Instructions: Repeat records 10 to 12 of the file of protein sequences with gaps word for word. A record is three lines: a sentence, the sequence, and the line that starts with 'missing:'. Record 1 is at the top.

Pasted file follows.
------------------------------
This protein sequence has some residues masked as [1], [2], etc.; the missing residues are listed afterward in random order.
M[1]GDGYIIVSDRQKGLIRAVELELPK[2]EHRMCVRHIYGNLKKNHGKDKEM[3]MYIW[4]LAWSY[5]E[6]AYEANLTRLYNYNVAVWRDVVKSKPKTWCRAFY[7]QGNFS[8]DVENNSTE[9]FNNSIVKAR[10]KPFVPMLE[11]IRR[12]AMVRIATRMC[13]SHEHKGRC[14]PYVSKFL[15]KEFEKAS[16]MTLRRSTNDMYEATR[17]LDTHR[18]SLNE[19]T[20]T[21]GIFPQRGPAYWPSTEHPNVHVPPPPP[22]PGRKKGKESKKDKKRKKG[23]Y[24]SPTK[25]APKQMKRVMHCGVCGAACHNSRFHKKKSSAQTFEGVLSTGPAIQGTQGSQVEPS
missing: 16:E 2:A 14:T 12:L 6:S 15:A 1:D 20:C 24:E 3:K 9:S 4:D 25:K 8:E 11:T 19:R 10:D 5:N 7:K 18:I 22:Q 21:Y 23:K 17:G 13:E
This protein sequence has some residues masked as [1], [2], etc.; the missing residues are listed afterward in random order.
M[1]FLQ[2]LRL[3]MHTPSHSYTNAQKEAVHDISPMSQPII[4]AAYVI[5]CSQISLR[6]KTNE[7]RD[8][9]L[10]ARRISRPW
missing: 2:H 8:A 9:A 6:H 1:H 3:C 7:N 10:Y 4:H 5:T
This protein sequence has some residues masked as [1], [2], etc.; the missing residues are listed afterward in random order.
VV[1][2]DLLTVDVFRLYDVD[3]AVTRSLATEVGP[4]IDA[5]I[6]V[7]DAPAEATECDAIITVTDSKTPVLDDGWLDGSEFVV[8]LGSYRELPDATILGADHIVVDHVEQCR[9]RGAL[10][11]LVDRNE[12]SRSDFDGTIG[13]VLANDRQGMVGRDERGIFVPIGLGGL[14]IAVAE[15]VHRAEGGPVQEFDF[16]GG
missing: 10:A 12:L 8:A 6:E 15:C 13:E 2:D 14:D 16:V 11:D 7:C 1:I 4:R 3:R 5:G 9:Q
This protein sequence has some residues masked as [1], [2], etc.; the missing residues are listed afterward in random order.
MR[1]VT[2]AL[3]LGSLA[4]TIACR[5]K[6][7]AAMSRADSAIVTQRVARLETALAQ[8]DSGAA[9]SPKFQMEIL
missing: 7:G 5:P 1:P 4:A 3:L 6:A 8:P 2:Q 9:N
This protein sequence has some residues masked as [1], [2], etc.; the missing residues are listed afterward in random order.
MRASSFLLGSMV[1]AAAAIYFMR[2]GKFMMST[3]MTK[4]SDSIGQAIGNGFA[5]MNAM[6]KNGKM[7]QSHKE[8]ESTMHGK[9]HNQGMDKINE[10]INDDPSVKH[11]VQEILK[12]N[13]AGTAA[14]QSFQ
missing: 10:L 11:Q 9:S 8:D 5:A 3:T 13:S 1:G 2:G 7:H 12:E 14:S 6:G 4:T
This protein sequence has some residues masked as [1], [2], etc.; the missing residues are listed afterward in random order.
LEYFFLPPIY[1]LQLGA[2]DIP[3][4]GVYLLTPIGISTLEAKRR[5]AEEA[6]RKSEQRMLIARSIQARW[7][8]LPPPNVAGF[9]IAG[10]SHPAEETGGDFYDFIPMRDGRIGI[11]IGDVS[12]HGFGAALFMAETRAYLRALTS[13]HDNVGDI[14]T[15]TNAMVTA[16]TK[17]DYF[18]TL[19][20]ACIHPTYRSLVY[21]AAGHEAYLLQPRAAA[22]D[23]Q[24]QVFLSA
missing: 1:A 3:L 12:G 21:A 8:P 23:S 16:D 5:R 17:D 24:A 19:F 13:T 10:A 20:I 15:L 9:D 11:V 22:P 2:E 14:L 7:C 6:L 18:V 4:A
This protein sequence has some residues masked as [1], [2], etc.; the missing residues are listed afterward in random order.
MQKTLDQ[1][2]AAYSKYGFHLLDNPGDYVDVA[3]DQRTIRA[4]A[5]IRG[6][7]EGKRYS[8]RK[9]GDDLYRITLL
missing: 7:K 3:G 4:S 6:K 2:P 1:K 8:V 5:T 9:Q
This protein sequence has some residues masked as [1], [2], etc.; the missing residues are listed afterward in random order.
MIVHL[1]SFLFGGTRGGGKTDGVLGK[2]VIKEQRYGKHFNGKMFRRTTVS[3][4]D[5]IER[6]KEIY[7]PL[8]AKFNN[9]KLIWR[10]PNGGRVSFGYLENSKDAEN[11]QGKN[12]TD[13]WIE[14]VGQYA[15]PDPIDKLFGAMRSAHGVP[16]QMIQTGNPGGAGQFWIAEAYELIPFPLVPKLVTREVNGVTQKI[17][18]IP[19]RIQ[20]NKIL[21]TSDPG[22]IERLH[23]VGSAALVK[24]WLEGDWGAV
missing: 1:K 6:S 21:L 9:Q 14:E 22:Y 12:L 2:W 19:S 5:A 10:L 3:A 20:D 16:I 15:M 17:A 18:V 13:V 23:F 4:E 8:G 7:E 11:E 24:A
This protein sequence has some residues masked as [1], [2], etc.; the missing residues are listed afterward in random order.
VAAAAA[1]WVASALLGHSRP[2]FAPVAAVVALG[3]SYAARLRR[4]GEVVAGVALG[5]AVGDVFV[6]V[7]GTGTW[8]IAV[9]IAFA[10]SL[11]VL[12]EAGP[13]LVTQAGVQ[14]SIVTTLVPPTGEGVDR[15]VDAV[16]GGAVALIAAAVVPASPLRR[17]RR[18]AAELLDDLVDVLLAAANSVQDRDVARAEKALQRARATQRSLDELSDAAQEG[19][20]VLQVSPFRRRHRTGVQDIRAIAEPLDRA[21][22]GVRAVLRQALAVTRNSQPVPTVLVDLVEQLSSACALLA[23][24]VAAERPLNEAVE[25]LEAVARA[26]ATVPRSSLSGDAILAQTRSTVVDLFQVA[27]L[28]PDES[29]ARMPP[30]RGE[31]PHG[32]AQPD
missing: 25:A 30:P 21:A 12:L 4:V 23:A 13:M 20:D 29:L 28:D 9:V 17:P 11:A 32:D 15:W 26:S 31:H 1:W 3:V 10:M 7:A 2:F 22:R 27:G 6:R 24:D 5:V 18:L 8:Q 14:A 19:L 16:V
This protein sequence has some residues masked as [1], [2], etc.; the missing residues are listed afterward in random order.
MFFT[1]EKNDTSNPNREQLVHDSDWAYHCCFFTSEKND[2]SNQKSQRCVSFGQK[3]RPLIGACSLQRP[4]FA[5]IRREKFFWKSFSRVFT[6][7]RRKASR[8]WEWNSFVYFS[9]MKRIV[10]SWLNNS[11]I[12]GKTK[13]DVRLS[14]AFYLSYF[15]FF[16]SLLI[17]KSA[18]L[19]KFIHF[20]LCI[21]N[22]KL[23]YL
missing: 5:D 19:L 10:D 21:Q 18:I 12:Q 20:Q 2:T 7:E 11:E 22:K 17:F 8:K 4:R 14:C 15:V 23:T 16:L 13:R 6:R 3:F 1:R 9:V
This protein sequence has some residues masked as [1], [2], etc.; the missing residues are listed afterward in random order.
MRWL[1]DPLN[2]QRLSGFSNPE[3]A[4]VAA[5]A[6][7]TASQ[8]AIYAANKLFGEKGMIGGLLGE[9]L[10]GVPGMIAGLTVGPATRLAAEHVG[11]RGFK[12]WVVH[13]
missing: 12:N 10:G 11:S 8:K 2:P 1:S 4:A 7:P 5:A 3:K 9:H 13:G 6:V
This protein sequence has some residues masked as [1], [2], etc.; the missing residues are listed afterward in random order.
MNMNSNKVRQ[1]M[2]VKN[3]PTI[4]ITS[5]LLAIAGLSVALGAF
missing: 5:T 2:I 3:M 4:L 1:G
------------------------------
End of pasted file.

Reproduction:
This protein sequence has some residues masked as [1], [2], etc.; the missing residues are listed afterward in random order.
MFFT[1]EKNDTSNPNREQLVHDSDWAYHCCFFTSEKND[2]SNQKSQRCVSFGQK[3]RPLIGACSLQRP[4]FA[5]IRREKFFWKSFSRVFT[6][7]RRKASR[8]WEWNSFVYFS[9]MKRIV[10]SWLNNS[11]I[12]GKTK[13]DVRLS[14]AFYLSYF[15]FF[16]SLLI[17]KSA[18]L[19]KFIHF[20]LCI[21]N[22]KL[23]YL
missing: 5:D 19:L 10:D 21:Q 18:I 12:Q 20:Q 2:T 7:E 11:E 22:K 17:F 8:K 4:R 14:C 15:V 23:T 16:L 13:R 6:R 3:F 1:R 9:V
This protein sequence has some residues masked as [1], [2], etc.; the missing residues are listed afterward in random order.
MRWL[1]DPLN[2]QRLSGFSNPE[3]A[4]VAA[5]A[6][7]TASQ[8]AIYAANKLFGEKGMIGGLLGE[9]L[10]GVPGMIAGLTVGPATRLAAEHVG[11]RGFK[12]WVVH[13]
missing: 12:N 10:G 11:S 8:K 2:P 1:S 4:A 7:P 5:A 3:K 9:H 13:G 6:V
This protein sequence has some residues masked as [1], [2], etc.; the missing residues are listed afterward in random order.
MNMNSNKVRQ[1]M[2]VKN[3]PTI[4]ITS[5]LLAIAGLSVALGAF
missing: 5:T 2:I 3:M 4:L 1:G